Richard Goldstone: My mission - and motivation

Richard Goldstone, THE JERUSALEM POST 18/10/2009 -

Five weeks after the release of the Report of the Fact Finding Mission
on Gaza, there has been no attempt by any of its critics to come to grips with its
substance. It has been fulsomely approved by those whose interests it is thought to
serve and rejected by those of the opposite view. Those who attack it do so too
often by making personal attacks on its authors' motives and those who approve it
rely on its authors' reputations.

Israeli government spokesmen and those who support them have attacked it in the
harshest terms and, in particular my participation, in a most personal and hurtful
way. The time has now come for more sober reflection on what the report means and
appropriate Israeli reactions to it.

I begin with my own motivation, as a Jew who has supported Israel and its people all
my life, for having agreed to head the Gaza mission. Over the past 20 years, I have
investigated serious violations of international law in my own country, South
Africa, in the former Yugoslavia, in Rwanda and the alleged fraud and theft by
governments and political leaders in a number of countries in connection with the
United Nations Iraq Oil for Food program. In all of these, allegations reached the
highest political echelons. In every instance, I spoke out strongly in favor of full
investigations and, where appropriate, criminal prosecutions. I have spoken out over
the years on behalf of the International Bar Association against human rights
violations in many countries, including Sri Lanka, China, Russia, Iran, Zimbabwe and

I would have been acting against those principles and my own convictions and
conscience if I had refused a request from the United Nations to investigate serious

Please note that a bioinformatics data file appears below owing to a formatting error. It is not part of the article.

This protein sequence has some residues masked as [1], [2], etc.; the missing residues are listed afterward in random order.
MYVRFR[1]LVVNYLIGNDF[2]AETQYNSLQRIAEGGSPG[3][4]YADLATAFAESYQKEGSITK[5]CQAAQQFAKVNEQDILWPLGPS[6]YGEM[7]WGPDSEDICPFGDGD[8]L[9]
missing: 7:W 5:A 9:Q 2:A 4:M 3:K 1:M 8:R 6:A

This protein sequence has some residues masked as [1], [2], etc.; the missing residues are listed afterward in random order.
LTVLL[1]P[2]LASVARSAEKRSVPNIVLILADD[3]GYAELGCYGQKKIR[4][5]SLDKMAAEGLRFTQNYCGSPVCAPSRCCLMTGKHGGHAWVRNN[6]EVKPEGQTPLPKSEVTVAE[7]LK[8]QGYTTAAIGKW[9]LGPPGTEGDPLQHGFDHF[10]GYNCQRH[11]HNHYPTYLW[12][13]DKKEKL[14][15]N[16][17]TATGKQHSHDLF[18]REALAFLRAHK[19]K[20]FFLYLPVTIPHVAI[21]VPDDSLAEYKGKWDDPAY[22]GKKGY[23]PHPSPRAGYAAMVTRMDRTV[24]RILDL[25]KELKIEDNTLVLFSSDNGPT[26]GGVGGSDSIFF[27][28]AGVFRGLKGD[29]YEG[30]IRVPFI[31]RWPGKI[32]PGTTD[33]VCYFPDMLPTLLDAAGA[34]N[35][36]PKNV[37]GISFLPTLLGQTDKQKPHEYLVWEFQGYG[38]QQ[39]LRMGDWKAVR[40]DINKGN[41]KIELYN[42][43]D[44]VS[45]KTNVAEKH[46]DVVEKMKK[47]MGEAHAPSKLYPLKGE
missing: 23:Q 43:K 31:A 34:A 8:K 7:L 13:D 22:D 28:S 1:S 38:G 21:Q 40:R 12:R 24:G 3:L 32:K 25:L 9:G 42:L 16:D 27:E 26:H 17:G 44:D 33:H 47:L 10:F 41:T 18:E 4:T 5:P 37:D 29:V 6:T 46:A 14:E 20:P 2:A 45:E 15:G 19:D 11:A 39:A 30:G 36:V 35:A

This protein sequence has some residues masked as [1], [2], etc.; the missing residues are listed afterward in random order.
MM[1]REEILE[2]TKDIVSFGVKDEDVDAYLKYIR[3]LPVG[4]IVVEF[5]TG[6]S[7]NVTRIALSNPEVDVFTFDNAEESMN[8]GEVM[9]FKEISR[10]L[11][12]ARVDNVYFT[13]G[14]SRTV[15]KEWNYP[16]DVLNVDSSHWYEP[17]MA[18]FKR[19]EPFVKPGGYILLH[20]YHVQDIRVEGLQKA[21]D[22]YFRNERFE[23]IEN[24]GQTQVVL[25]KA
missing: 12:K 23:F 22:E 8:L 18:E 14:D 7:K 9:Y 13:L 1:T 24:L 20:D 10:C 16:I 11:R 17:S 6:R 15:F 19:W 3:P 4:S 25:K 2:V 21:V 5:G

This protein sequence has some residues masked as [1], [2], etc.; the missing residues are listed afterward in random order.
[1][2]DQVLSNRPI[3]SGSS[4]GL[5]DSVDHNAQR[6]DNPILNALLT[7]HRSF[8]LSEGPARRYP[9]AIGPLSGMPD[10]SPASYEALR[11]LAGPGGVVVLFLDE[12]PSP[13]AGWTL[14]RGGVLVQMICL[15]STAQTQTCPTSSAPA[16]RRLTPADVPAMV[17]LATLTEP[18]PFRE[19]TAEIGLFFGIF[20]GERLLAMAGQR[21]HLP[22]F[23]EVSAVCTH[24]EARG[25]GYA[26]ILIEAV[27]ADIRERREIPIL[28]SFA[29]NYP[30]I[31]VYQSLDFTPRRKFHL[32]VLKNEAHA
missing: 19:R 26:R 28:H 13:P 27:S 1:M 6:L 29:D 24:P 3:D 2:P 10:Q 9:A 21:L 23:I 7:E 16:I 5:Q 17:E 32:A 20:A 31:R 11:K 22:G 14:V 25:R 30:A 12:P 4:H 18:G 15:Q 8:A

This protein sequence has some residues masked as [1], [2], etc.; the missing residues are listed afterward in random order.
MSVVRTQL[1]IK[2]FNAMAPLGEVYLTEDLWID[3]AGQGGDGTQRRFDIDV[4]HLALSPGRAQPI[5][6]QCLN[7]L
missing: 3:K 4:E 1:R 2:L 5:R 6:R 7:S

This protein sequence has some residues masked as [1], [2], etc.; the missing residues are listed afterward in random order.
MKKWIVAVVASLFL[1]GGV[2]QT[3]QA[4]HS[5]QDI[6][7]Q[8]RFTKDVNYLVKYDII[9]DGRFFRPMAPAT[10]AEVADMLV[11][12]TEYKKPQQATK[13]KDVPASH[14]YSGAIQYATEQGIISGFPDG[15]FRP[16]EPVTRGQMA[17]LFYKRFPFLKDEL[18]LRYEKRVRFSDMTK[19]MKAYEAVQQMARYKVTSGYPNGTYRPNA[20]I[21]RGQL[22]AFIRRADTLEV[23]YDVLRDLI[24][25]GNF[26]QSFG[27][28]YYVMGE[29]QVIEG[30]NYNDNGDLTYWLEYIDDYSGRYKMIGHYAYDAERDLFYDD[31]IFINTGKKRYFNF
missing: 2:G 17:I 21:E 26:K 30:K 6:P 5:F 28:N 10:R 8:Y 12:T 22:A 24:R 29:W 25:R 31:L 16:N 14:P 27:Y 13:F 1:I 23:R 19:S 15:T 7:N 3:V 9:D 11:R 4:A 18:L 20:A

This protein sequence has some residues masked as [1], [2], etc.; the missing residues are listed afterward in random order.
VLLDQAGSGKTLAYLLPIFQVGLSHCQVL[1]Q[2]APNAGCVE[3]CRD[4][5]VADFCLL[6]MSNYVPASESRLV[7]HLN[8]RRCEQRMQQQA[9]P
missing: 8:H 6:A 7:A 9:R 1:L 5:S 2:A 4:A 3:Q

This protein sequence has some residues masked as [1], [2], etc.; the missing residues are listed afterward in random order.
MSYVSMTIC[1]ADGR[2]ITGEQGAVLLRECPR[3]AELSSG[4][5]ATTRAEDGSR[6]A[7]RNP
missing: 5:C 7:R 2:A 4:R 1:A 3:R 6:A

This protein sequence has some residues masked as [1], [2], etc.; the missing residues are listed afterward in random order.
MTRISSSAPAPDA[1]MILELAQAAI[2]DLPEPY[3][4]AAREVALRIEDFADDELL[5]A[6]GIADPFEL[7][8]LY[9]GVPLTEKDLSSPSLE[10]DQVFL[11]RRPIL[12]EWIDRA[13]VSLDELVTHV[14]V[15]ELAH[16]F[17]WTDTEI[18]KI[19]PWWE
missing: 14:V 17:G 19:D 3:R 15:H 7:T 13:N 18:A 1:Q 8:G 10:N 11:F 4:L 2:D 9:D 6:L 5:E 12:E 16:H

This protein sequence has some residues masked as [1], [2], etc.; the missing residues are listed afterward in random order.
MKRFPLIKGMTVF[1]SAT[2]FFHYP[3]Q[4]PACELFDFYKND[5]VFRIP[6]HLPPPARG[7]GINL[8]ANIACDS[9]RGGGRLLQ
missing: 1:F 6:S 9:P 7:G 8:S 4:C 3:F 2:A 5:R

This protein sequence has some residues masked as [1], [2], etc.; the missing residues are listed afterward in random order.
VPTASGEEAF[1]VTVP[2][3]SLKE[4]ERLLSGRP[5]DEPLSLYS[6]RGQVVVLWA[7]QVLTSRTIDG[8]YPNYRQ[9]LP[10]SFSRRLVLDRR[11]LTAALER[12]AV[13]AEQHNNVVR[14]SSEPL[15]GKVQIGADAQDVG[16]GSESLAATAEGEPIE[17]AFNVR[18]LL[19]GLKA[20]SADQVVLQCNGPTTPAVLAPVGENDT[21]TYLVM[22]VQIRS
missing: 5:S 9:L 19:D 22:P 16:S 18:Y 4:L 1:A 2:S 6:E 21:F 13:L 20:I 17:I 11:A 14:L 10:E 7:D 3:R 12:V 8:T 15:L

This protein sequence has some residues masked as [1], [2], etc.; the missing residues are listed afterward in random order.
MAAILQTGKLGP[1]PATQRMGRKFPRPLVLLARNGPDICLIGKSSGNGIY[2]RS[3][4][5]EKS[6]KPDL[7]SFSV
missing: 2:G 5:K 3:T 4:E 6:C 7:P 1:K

allegations of war crimes against both Israel and Hamas in the context of Operation
Cast Lead.

AS A Jew, I felt a greater and not a lesser obligation to do so. It is well
documented that as a condition of my participation I insisted upon and received an
evenhanded mandate to investigate all sides and that is what we sought to do.

I sincerely believed that because of my own record and the terms of the mission's
mandate we would receive the cooperation of the Israeli government. Its refusal to
cooperate was a grave error. My plea for cooperation was repeated before and during
the investigation and it sits, plain as day, in the appendices of the Gaza report
for those who actually bother to read it. Our mission obviously could only consider
and report on what it saw, heard and read. If the government of Israel failed to
bring facts and analyses to our attention, we cannot fairly be blamed for the
consequences. Those who feel that our report failed to give adequate attention to
specific incidents or issues should be asking the Israeli government why it failed
to argue its cause.

Israel missed a golden opportunity to actually have a fair hearing from a
UN-sponsored inquiry. Of course, I was aware of and have frequently spoken out
against the unfair and exceptional treatment of Israel by the UN and especially by
the Human Rights Council.

I did so again last week. Israel could have seized the opportunity provided by the
even-handed mandate of our mission and used it as a precedent for a new direction by